By God’s grace, Augustine found no lasting joy in sin. He confessed that for nine years he pursued sin with abandon. He idolized friendships, promiscuous sex, and the pride of applause, but regardless of his outward impression, he felt “void and empty” (4.1). He thought he knew pleasure and beauty, but he recognized, “I did not know this then, I was in love with beauty of a lower order and it was dragging me down” (4.13). Lamenting those early years, he said:

“I realized that I was not thirty years old and was still floundering in the same quagmire, because I was greedy to enjoy what the world had to offer, though it only eluded me and wasted my strength” (6.11).

Pity the man who’s happy in sin

Augustine knew that some people found more pleasure in the world than he did. Even if he did not understand the remedy, he had sensed the emptiness of worldliness. Augustine grieved for those who actually found greater contentment in sin: “But now I feel more pity for a man who is happy in his sins than for the one who has to endure the ordeal of forgoing some harmful pleasure of being deprived of some enjoyment which was really an affliction” (3.2).

Augustine sought pleasure in sin and found some, but in the end it was empty, and this was a work of God’s grace (3.6).

As a young bishop, Augustine found consolation for his past as he recognized God’s grace. He praised God for the joy he received, and which he had so long sought. He could say,

“no bodily pleasure, however great it might be and whatever earthly light mind shed lustre upon it, was worthy of comparison, or even mention, beside the happiness of the life of the saints” (9.10)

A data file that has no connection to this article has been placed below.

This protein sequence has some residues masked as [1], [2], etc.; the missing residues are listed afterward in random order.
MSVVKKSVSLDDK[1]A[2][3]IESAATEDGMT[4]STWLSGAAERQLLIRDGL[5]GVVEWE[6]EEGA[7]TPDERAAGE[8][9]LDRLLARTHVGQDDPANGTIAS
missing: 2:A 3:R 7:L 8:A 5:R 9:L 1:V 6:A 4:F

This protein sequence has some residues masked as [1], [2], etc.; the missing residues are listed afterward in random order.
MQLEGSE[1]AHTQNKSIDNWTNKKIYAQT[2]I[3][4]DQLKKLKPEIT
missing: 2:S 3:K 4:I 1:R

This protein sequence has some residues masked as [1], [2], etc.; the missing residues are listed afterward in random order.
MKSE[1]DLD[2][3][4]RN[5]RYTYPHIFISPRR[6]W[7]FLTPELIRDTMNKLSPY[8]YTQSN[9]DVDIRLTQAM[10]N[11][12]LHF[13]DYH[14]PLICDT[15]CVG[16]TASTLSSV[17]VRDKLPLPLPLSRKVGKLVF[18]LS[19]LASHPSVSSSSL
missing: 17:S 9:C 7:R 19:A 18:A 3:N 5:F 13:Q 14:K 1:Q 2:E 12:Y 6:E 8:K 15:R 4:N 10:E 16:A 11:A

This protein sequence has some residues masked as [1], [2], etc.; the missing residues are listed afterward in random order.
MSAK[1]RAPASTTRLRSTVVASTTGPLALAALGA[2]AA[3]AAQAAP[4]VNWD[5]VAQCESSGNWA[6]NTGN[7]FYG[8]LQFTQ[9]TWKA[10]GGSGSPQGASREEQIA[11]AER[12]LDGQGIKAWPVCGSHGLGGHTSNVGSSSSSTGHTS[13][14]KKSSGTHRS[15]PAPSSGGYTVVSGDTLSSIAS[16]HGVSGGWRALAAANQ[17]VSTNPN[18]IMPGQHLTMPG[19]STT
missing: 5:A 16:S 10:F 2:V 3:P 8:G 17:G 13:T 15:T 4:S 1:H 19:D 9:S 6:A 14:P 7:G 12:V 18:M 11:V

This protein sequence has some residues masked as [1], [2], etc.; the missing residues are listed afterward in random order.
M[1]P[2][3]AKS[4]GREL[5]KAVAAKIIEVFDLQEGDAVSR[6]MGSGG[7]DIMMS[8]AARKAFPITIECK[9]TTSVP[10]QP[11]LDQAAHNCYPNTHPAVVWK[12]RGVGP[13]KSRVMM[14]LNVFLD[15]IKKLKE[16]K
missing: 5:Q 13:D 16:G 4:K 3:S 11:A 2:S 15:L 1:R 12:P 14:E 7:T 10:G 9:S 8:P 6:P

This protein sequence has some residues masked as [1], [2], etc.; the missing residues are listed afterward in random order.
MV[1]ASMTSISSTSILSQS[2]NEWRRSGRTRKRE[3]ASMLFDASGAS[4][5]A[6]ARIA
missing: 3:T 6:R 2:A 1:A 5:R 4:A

What a waste to give oneself to the “temporal pleasures of the visible world” (9.4). The joy he found in Christ surpassed any that he had found in all his years before. In God himself is true happiness and eternal pleasure. To God he exclaimed, “far be it from me to think that whatever joy I feel makes me truly happy.

For there is a joy that is not given to those who do not love you, but only to those who love you for your own sake. You yourself are our joy. Happiness is to rejoice in you and for you and because of you. This is true happiness and there is no other” (10.22). Passionately he said to God, “I tasted you, and now I hunger and thirst for you. You touched me, and I am inflamed with love of your peace” (10.27).

Beware the tragic illusion

It might seem counter intuitive that withholding of pleasure could be a blessing. Such an idea is certainly counter cultural in twenty-first century America: many in our culture elevate pleasure as the highest good, and even a rule of truth.

For a time, Augustine sought a lasting joy that evaded him, but this was divine grace. As we recall our own spiritual pilgrimage, perhaps this sheds light on empty pursuits before Christ.

To the unbeliever, this is a warning, that contentment in sin or satisfaction merely in the things of this world is anything but a blessing—it is a tragic illusion. In the end, only God himself is true happiness, beauty, and delight.


Editors’ note: quotations are taken from Confessions, translated by R. S. Pine-Coffin (1961).